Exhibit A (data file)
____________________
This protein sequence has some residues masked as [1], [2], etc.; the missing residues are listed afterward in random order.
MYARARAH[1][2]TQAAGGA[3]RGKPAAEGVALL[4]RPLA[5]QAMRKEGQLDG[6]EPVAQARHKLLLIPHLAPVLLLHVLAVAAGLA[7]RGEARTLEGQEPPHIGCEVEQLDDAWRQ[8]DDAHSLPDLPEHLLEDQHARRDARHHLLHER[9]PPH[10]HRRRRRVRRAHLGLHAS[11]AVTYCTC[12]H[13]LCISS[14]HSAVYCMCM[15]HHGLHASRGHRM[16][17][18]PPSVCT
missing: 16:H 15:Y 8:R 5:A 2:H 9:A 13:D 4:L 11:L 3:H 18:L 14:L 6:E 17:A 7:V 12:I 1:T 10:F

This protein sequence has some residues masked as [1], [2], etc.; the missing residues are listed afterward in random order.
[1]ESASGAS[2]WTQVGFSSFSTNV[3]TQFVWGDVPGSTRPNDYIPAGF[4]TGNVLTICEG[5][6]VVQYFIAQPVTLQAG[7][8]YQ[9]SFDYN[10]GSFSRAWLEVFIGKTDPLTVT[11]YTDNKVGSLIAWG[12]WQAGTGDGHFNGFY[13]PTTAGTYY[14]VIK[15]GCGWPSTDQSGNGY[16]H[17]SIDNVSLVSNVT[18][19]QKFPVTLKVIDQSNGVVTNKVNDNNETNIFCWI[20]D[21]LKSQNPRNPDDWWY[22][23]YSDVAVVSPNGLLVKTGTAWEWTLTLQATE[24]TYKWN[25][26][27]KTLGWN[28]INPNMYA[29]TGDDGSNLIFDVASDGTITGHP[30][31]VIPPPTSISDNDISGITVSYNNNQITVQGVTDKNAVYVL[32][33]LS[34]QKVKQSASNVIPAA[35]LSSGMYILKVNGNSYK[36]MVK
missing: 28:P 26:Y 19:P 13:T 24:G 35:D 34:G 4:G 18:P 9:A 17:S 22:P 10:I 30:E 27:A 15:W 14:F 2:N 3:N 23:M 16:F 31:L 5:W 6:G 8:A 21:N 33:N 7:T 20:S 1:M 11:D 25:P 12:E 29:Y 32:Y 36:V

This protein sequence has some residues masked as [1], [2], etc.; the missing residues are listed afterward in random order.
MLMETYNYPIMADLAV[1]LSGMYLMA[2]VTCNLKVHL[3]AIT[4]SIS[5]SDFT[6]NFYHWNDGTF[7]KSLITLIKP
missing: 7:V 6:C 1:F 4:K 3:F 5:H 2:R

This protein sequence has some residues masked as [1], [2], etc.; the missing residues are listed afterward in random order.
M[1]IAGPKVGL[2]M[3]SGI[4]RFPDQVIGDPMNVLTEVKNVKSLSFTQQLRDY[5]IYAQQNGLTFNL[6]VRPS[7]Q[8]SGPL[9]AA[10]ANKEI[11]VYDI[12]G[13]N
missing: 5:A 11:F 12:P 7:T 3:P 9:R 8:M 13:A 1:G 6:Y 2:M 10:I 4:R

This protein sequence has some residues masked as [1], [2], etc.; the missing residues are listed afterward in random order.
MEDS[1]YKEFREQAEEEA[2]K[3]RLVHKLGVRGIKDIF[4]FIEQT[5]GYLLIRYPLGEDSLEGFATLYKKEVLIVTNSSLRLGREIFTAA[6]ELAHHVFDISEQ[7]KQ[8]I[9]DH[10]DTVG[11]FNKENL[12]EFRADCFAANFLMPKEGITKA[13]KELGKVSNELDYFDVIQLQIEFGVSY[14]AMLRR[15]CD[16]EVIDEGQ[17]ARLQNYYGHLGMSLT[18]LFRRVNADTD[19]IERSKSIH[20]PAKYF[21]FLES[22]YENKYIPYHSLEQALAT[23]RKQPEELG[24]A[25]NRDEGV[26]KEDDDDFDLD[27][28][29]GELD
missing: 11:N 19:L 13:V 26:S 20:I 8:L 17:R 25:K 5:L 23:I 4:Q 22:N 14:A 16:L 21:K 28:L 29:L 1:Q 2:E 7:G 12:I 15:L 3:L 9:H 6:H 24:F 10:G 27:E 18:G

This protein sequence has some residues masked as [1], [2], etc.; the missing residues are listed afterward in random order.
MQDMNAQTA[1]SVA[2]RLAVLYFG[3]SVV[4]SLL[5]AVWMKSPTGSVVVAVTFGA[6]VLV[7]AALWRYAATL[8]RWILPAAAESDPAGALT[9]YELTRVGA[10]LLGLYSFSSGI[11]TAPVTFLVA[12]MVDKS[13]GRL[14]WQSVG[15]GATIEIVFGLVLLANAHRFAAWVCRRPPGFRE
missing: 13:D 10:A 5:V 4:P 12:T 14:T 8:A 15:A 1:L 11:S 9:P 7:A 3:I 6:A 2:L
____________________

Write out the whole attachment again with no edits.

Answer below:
This protein sequence has some residues masked as [1], [2], etc.; the missing residues are listed afterward in random order.
MYARARAH[1][2]TQAAGGA[3]RGKPAAEGVALL[4]RPLA[5]QAMRKEGQLDG[6]EPVAQARHKLLLIPHLAPVLLLHVLAVAAGLA[7]RGEARTLEGQEPPHIGCEVEQLDDAWRQ[8]DDAHSLPDLPEHLLEDQHARRDARHHLLHER[9]PPH[10]HRRRRRVRRAHLGLHAS[11]AVTYCTC[12]H[13]LCISS[14]HSAVYCMCM[15]HHGLHASRGHRM[16][17][18]PPSVCT
missing: 16:H 15:Y 8:R 5:A 2:H 9:A 13:D 4:L 11:L 3:H 18:L 14:L 6:E 17:A 7:V 12:I 1:T 10:F

This protein sequence has some residues masked as [1], [2], etc.; the missing residues are listed afterward in random order.
[1]ESASGAS[2]WTQVGFSSFSTNV[3]TQFVWGDVPGSTRPNDYIPAGF[4]TGNVLTICEG[5][6]VVQYFIAQPVTLQAG[7][8]YQ[9]SFDYN[10]GSFSRAWLEVFIGKTDPLTVT[11]YTDNKVGSLIAWG[12]WQAGTGDGHFNGFY[13]PTTAGTYY[14]VIK[15]GCGWPSTDQSGNGY[16]H[17]SIDNVSLVSNVT[18][19]QKFPVTLKVIDQSNGVVTNKVNDNNETNIFCWI[20]D[21]LKSQNPRNPDDWWY[22][23]YSDVAVVSPNGLLVKTGTAWEWTLTLQATE[24]TYKWN[25][26][27]KTLGWN[28]INPNMYA[29]TGDDGSNLIFDVASDGTITGHP[30][31]VIPPPTSISDNDISGITVSYNNNQITVQGVTDKNAVYVL[32][33]LS[34]QKVKQSASNVIPAA[35]LSSGMYILKVNGNSYK[36]MVK
missing: 28:P 26:Y 19:P 13:T 24:G 35:D 34:G 4:G 18:P 9:A 17:S 22:P 10:I 30:E 27:A 15:W 14:F 2:N 3:N 23:M 16:F 31:L 5:W 6:G 8:A 21:N 33:N 7:T 20:S 1:M 11:D 25:P 12:E 29:Y 32:Y 36:V

This protein sequence has some residues masked as [1], [2], etc.; the missing residues are listed afterward in random order.
MLMETYNYPIMADLAV[1]LSGMYLMA[2]VTCNLKVHL[3]AIT[4]SIS[5]SDFT[6]NFYHWNDGTF[7]KSLITLIKP
missing: 7:V 6:C 1:F 4:K 3:F 5:H 2:R

This protein sequence has some residues masked as [1], [2], etc.; the missing residues are listed afterward in random order.
M[1]IAGPKVGL[2]M[3]SGI[4]RFPDQVIGDPMNVLTEVKNVKSLSFTQQLRDY[5]IYAQQNGLTFNL[6]VRPS[7]Q[8]SGPL[9]AA[10]ANKEI[11]VYDI[12]G[13]N
missing: 5:A 11:F 12:P 7:T 3:P 9:R 8:M 13:A 1:G 6:Y 2:M 10:I 4:R

This protein sequence has some residues masked as [1], [2], etc.; the missing residues are listed afterward in random order.
MEDS[1]YKEFREQAEEEA[2]K[3]RLVHKLGVRGIKDIF[4]FIEQT[5]GYLLIRYPLGEDSLEGFATLYKKEVLIVTNSSLRLGREIFTAA[6]ELAHHVFDISEQ[7]KQ[8]I[9]DH[10]DTVG[11]FNKENL[12]EFRADCFAANFLMPKEGITKA[13]KELGKVSNELDYFDVIQLQIEFGVSY[14]AMLRR[15]CD[16]EVIDEGQ[17]ARLQNYYGHLGMSLT[18]LFRRVNADTD[19]IERSKSIH[20]PAKYF[21]FLES[22]YENKYIPYHSLEQALAT[23]RKQPEELG[24]A[25]NRDEGV[26]KEDDDDFDLD[27][28][29]GELD
missing: 11:N 19:L 13:V 26:S 20:I 8:L 17:R 25:K 5:L 23:I 4:Q 22:N 14:A 16:L 21:K 28:L 29:L 1:Q 2:E 7:G 12:I 15:L 3:L 9:H 6:H 24:F 10:G 27:E 18:G

This protein sequence has some residues masked as [1], [2], etc.; the missing residues are listed afterward in random order.
MQDMNAQTA[1]SVA[2]RLAVLYFG[3]SVV[4]SLL[5]AVWMKSPTGSVVVAVTFGA[6]VLV[7]AALWRYAATL[8]RWILPAAAESDPAGALT[9]YELTRVGA[10]LLGLYSFSSGI[11]TAPVTFLVA[12]MVDKS[13]GRL[14]WQSVG[15]GATIEIVFGLVLLANAHRFAAWVCRRPPGFRE
missing: 13:D 10:A 5:V 4:P 12:T 14:T 8:A 15:A 1:L 11:S 9:P 7:A 3:I 6:A 2:L